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The college football Hater’s Guide to Rivalry Week games

The college football Hater's Guide to Rivalry Week games
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Rivalry Week divides families and states. It brings out the best — and worst — of college football.

It’s why in 1968, with Ohio State leading Michigan 48-14 late in the game, Buckeyes coach Woody Hayes elected to go for two points, instead of kicking a PAT. When reporters asked Hayes why he went for two, he famously quipped, “Because they wouldn’t let me go for three.”

Rivalry Week can decide coaches’ fates, teams’ postseason hopes and can define an entire season. It’s about bragging rights for 365 days.

Let’s all give thanks for the 2019 edition of the Hater’s Guide to Rivalry Week, sorted in handy chronological order:

THURSDAY

play

1:00

Mississippi native Brad Edwards recalls the 1983 Egg Bowl between Ole Miss and Mississippi State where a game-winning field goal attempt miraculously stops and falls to the ground before going through the uprights.

Egg Bowl

Ole Miss at Mississippi State
Thursday, 7:30 ET, ESPN/ESPN App

Year it began: 1901
Overall record: Ole Miss leads 62-45-6
Past five years: Ole Miss leads 3-2 (the Rebels vacated their 31-17 win in 2014 because of NCAA sanctions)

Mississippi State’s biggest villain: Ole Miss coach Johnny Vaught guided the Rebels to a 19-2-4 record in the Egg Bowl from 1947 to 1970 and again to a win as interim coach in 1973. His second loss to the Bulldogs was a 19-14 defeat during Archie Manning’s senior season in 1970.

Ole Miss biggest villain: Bulldogs linebacker Leo Lewis became public enemy No. 1 in Oxford after he alleged that he was given money and other improper benefits from the Rebels during his recruitment. The allegations were part of a six-year investigation that led to the Rebels being placed on NCAA probation for four years and missing bowl games in consecutive seasons. Lewis, now a senior, will try to improve to 3-1 against Ole Miss.

Story that best explains the rivalry: Rebels fans rushed the field after Ole Miss snapped a 13-game losing streak to Mississippi State in 1926. But Bulldogs fans stood their ground and were determined to protect the goal posts, so an ugly brawl ensued. The poor sportsmanship led the student bodies to create the Egg Bowl trophy. But the rivalry took another turn in 2017 when a lifelong Mississippi State fan, Steve Robertson, who has covered the Bulldogs since 2001, brought down Ole Miss head coach Hugh Freeze by poring over his phone records, leading to an investigation that exposed calls Ole Miss officials called “troubling” and causing Freeze’s resignation. “It’s the two runt puppies in the SEC West fighting for the hind teat,” Robertson said. “When you finally get locked on that hind teat, you do whatever you have to do to stay there, even if the other guy has to starve.”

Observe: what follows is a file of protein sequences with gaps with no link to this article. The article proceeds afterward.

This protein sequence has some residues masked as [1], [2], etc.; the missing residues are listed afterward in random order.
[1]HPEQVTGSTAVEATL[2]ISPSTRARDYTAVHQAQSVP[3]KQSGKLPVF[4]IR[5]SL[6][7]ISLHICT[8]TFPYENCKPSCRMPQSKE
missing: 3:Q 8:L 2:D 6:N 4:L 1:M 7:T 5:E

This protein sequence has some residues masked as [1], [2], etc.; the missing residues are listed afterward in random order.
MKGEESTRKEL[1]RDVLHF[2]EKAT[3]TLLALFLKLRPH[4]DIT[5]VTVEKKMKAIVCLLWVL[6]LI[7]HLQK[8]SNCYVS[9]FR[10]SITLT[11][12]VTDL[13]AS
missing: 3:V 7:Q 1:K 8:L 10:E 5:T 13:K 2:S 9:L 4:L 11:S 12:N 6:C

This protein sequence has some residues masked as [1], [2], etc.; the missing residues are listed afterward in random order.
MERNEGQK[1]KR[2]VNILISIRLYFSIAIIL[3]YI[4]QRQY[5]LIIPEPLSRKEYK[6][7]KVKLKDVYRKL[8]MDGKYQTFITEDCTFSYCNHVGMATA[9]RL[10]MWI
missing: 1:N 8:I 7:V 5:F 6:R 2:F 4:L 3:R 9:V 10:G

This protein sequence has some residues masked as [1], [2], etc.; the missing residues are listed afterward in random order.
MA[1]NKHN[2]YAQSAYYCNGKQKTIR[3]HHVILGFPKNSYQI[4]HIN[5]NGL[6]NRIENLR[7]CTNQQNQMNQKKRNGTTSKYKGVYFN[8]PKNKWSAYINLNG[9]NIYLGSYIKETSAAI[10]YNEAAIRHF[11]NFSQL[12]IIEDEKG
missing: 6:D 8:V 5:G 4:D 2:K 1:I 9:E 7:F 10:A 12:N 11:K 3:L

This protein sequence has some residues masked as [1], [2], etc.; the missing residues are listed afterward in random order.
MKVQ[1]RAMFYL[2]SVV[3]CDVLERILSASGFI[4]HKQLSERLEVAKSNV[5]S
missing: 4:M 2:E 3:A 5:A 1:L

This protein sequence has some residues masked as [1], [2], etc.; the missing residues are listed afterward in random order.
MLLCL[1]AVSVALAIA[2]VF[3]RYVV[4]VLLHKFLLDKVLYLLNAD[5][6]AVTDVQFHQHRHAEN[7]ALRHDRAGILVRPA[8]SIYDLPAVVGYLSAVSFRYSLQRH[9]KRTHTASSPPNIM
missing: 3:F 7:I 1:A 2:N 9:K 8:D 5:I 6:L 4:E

Hater’s guide to watching this year: It hasn’t been a banner season for either team, but the Bulldogs can still qualify for a bowl game with their sixth victory. A second-half fight, which led to four ejections, marred the Bulldogs’ 35-3 victory last season. SEC commissioner Greg Sankey met with the then-athletic directors this summer to try to clean up matters. MSU coach Joe Moorhead, who is 13-11 in his second season, might need this one more than Ole Miss’ Matt Luke, who seems assured of coming back for a fourth season in 2020.


FRIDAY

Commonwealth Cup

Virginia Tech at Virginia
Friday, noon ET, ABC/ESPN App

Year it began: 1895
Overall record: Virginia Tech leads 58-37-5
Past five years: Virginia Tech leads 5-0

Virginia Tech’s biggest villain: Virginia hasn’t won back-to-back games in the series since Aaron Brooks was its quarterback in 1997-98. After guiding the Cavaliers to a 14-point victory over Tech in 1997, Brooks engineered a stirring comeback in a 36-32 decision the next season. His 47-yard touchdown pass to Ahmad Hawkins with 2:01 left was the go-ahead score. He threw for 735 yards with seven touchdowns in two games against the Hokies.

Virginia’s biggest villain: The Cavaliers might still be paying former Hokies coach Frank Beamer rent four years after his retirement because he certainly owned them. After going 1-5 against UVA in the first six meetings, Beamer’s teams won 19 of the next 23, including the last 12 before his retirement. The Hokies scored 17 points in the fourth quarter to send Beamer out a winner in his final game against Virginia, 23-20 in Charlottesville on Nov. 28, 2015.

Story that best explains the rivalry: Hunter Carpenter enrolled at Virginia Tech in 1898 and played football under an alias because his father didn’t approve of him playing. Carpenter despised the Cavaliers, especially after his Tech teams lost five straight games in the series by a combined score of 88-5. In 1904, Carpenter transferred to North Carolina to get another shot at UVA, but the Cavs beat the Tar Heels 12-11. The next year, Carpenter returned to Tech for an eighth season of college football. The Cavaliers made him sign an affidavit that he wasn’t being paid to play in the game. The Hokies finally beat Virginia 11-0, but Carpenter wasn’t around for the finish because he was ejected for throwing the ball at a Cavs player.